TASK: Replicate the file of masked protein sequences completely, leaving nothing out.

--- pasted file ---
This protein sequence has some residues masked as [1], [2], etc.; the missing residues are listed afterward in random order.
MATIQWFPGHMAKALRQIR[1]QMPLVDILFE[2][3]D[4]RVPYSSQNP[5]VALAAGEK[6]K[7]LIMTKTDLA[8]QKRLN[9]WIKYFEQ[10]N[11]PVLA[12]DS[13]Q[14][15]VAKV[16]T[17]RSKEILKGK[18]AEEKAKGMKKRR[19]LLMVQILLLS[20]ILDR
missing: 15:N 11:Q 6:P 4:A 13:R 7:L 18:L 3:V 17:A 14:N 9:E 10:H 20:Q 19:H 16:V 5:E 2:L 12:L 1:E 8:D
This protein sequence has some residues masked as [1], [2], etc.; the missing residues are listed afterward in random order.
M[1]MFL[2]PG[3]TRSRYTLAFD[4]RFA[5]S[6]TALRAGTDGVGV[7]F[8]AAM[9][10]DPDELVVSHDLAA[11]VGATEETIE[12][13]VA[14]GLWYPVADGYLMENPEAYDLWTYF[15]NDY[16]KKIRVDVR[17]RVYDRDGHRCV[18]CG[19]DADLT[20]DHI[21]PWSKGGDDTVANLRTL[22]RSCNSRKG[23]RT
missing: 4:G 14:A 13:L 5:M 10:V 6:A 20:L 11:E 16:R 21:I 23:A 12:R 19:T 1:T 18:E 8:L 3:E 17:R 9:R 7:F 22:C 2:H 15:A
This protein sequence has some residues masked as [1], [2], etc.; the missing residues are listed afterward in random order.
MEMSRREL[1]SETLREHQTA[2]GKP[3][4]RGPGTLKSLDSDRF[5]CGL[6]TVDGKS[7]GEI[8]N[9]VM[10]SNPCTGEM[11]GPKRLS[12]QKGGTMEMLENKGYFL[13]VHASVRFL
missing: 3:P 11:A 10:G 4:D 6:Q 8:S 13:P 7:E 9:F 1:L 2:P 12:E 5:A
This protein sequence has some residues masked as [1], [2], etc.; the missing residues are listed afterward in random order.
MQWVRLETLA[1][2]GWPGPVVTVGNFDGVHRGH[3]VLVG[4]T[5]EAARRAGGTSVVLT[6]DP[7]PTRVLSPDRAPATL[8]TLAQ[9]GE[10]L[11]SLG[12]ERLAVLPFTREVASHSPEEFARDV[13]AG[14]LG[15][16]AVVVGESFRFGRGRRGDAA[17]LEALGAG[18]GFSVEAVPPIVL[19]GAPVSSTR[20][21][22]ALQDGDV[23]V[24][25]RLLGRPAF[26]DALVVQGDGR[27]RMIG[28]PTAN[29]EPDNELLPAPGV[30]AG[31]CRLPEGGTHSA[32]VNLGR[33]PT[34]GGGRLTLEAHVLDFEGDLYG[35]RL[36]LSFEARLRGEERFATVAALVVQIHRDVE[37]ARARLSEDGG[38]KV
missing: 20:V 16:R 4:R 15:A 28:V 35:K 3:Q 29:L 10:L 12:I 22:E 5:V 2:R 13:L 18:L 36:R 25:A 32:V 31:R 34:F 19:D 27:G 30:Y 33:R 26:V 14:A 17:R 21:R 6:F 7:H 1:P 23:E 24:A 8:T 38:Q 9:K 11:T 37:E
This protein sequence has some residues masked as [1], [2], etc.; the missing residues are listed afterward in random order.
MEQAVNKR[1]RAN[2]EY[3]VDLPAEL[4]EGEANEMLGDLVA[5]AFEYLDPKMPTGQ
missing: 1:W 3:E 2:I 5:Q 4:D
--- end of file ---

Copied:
This protein sequence has some residues masked as [1], [2], etc.; the missing residues are listed afterward in random order.
MATIQWFPGHMAKALRQIR[1]QMPLVDILFE[2][3]D[4]RVPYSSQNP[5]VALAAGEK[6]K[7]LIMTKTDLA[8]QKRLN[9]WIKYFEQ[10]N[11]PVLA[12]DS[13]Q[14][15]VAKV[16]T[17]RSKEILKGK[18]AEEKAKGMKKRR[19]LLMVQILLLS[20]ILDR
missing: 15:N 11:Q 6:P 4:A 13:R 7:L 18:L 3:V 17:A 14:N 9:E 10:H 20:Q 19:H 16:V 5:E 2:L 12:L 1:E 8:D
This protein sequence has some residues masked as [1], [2], etc.; the missing residues are listed afterward in random order.
M[1]MFL[2]PG[3]TRSRYTLAFD[4]RFA[5]S[6]TALRAGTDGVGV[7]F[8]AAM[9][10]DPDELVVSHDLAA[11]VGATEETIE[12][13]VA[14]GLWYPVADGYLMENPEAYDLWTYF[15]NDY[16]KKIRVDVR[17]RVYDRDGHRCV[18]CG[19]DADLT[20]DHI[21]PWSKGGDDTVANLRTL[22]RSCNSRKG[23]RT
missing: 4:G 14:A 13:L 5:M 10:V 6:A 20:L 11:E 16:R 21:I 23:A 12:R 19:T 1:T 18:E 8:L 3:E 17:R 9:R 7:F 22:C 2:H 15:A
This protein sequence has some residues masked as [1], [2], etc.; the missing residues are listed afterward in random order.
MEMSRREL[1]SETLREHQTA[2]GKP[3][4]RGPGTLKSLDSDRF[5]CGL[6]TVDGKS[7]GEI[8]N[9]VM[10]SNPCTGEM[11]GPKRLS[12]QKGGTMEMLENKGYFL[13]VHASVRFL
missing: 3:P 11:A 10:G 4:D 6:Q 8:S 13:P 7:E 9:F 1:L 2:P 12:E 5:A
This protein sequence has some residues masked as [1], [2], etc.; the missing residues are listed afterward in random order.
MQWVRLETLA[1][2]GWPGPVVTVGNFDGVHRGH[3]VLVG[4]T[5]EAARRAGGTSVVLT[6]DP[7]PTRVLSPDRAPATL[8]TLAQ[9]GE[10]L[11]SLG[12]ERLAVLPFTREVASHSPEEFARDV[13]AG[14]LG[15][16]AVVVGESFRFGRGRRGDAA[17]LEALGAG[18]GFSVEAVPPIVL[19]GAPVSSTR[20][21][22]ALQDGDV[23]V[24][25]RLLGRPAF[26]DALVVQGDGR[27]RMIG[28]PTAN[29]EPDNELLPAPGV[30]AG[31]CRLPEGGTHSA[32]VNLGR[33]PT[34]GGGRLTLEAHVLDFEGDLYG[35]RL[36]LSFEARLRGEERFATVAALVVQIHRDVE[37]ARARLSEDGG[38]KV
missing: 20:V 16:R 4:R 15:A 28:V 35:K 3:Q 29:L 10:L 12:I 22:E 5:V 2:R 13:L 18:L 36:R 25:A 32:V 31:R 34:F 19:D 27:G 30:Y 33:R 26:V 14:A 17:R 21:R 6:F 7:H 1:P 23:E 24:A 8:T 38:Q 9:K 11:T 37:E
This protein sequence has some residues masked as [1], [2], etc.; the missing residues are listed afterward in random order.
MEQAVNKR[1]RAN[2]EY[3]VDLPAEL[4]EGEANEMLGDLVA[5]AFEYLDPKMPTGQ
missing: 1:W 3:E 2:I 5:Q 4:D